Now at this point weird things started happening. More memories of my childhood came raging back. Things I hadn’t thought of in years. I was eight years old again. I could feel the rectangular controller in my hand. I could hear the chip tunes pulsing in my ears. I was back in my tiny bedroom in New York and it was wonderful.

I sat down with Patrick and Tony Barnes the Design Director for Strider, and they explained their global approach to remaking the game. Tony is a HUGE Strider fan and the whole team wanted to retain as much of the original games as they possibly could. They spent a crazy amount of time reading fan sites and gathering information from the community. The main goal with rebooting Strider was to treat the game with a deep sense of reverence but also translate the game to the modern gaming audience.

Ahead of this first meeting, I had sent over an mp3 reel full of epic modern orchestral music. I thought, “OK, this is a fighting game, I need to show them I can pummel them with action”. Clearly that was not the direction we were going in. The team and I spent a good deal of time listening back through the original Strider catalog and we talked a lot about the old tunes. What was it that made them so nostalgic? For me it was the combination of the frenetic percussion, advanced harmonic progressions and instantly recognizable tunes. These basic musical principles were the signature and if I was going to contribute in any way to this game, I knew I was going to have to somehow harness these elements. My music would need to live harmoniously right with Junko Tamiya’s original tracks. If I did my job, perhaps one day my music would have the same effect on some young kid the way the original Strider had for me.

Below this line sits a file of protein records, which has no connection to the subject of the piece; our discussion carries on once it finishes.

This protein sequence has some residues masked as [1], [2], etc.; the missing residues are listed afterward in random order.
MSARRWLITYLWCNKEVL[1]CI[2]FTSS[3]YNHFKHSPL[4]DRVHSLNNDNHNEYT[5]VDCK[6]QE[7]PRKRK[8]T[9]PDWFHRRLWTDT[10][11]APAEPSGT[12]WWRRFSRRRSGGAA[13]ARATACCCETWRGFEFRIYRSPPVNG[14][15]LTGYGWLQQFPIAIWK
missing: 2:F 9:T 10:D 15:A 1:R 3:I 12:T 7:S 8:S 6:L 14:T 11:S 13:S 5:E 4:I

stridermontage

It’s 2014. 25 years later and I’m still the chunky kid (but hey, I’m working on it). Nanny passed last year but my two little girls and I have a pot of her famous sauce coming together in the kitchen. I ditched the NES for a shiny PS4. After dinner, a bath and some books, I’ll put the little ones to sleep and resume my Strider HD game. The smell in the house, the button mashing, the red scarf, it all comes right back. I’m thirty-four and although I’ve grown up enough to know the world isn’t perfect, as I settle in for another round of cypher hack and slash, I’m reminded just how lucky I am to have been a part of this game.

This, for me, is nostalgia.

Posted on April 26, 2014 by Chris Greening. Last modified on April 26, 2014.

Tags: , , ,


About the Author

I've contributed to websites related to game audio since 2002. In this time, I've reviewed over a thousand albums and interviewed hundreds of musicians across the world. As the founder and webmaster of VGMO -Video Game Music Online-, I hope to create a cutting-edge, journalistic resource for all those soundtrack enthusiasts out there. In the process, I would love to further cultivate my passion for music, writing, and generally building things. Please enjoy the site and don't hesitate to say hello!



Comments are closed.

Back to Top ↑
  • Categories

  • Archives

  • Recent Posts

  • Recent Comments

  • Recommended Sites

  • Join Our Community

    Like on FacebookFollow on TwitterSubscribe on RSS